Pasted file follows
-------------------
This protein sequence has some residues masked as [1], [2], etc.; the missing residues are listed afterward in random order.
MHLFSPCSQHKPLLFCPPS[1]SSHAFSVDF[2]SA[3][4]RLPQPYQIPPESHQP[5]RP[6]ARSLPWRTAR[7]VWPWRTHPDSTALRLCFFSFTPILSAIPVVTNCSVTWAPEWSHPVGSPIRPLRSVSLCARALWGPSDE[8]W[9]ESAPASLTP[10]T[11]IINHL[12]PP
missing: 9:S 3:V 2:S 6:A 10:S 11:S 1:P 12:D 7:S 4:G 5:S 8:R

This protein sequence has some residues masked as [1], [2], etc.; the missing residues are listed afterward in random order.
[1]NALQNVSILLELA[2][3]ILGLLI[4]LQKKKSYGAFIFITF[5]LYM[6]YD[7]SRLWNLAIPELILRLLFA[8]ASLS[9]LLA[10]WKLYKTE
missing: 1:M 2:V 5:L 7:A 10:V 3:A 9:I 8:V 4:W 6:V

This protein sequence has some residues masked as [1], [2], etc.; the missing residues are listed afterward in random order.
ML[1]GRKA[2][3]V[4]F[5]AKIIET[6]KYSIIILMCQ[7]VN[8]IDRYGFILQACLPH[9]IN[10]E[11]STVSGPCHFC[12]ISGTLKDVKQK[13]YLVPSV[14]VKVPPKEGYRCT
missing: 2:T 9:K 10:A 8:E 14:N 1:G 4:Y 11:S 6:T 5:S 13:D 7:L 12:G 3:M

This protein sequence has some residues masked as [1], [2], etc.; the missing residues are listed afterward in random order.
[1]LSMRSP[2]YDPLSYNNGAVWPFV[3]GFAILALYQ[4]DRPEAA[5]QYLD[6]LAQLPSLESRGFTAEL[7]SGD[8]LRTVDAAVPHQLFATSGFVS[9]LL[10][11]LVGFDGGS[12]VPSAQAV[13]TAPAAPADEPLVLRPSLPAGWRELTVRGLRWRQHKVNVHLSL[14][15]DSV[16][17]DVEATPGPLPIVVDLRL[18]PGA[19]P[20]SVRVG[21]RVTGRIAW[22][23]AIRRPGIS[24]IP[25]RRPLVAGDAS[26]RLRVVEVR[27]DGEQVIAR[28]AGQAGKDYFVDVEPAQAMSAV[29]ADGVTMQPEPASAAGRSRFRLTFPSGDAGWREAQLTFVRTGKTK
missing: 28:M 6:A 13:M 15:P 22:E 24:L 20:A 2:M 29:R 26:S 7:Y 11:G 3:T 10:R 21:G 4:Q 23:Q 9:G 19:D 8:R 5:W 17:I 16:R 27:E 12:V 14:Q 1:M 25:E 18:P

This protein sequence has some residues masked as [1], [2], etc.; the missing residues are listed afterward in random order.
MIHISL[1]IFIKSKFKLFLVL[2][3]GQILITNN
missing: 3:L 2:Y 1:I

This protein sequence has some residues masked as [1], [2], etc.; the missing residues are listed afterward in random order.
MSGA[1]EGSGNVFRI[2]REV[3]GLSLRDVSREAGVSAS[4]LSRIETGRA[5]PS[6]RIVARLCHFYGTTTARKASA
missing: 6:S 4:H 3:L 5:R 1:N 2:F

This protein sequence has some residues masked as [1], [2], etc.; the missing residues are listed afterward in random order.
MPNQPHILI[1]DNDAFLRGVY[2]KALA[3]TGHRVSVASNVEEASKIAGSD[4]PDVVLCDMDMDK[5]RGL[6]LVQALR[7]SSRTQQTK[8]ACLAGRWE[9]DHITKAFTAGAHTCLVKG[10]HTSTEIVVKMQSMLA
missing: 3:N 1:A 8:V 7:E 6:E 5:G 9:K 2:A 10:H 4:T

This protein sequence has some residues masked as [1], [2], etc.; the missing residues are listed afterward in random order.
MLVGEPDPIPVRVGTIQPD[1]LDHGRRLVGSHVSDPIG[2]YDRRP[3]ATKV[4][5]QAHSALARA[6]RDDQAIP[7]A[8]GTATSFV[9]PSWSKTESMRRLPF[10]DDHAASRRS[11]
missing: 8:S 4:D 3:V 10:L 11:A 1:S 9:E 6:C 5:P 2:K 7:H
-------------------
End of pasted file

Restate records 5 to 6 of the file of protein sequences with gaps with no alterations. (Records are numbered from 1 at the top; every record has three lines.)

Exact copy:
This protein sequence has some residues masked as [1], [2], etc.; the missing residues are listed afterward in random order.
MIHISL[1]IFIKSKFKLFLVL[2][3]GQILITNN
missing: 3:L 2:Y 1:I

This protein sequence has some residues masked as [1], [2], etc.; the missing residues are listed afterward in random order.
MSGA[1]EGSGNVFRI[2]REV[3]GLSLRDVSREAGVSAS[4]LSRIETGRA[5]PS[6]RIVARLCHFYGTTTARKASA
missing: 6:S 4:H 3:L 5:R 1:N 2:F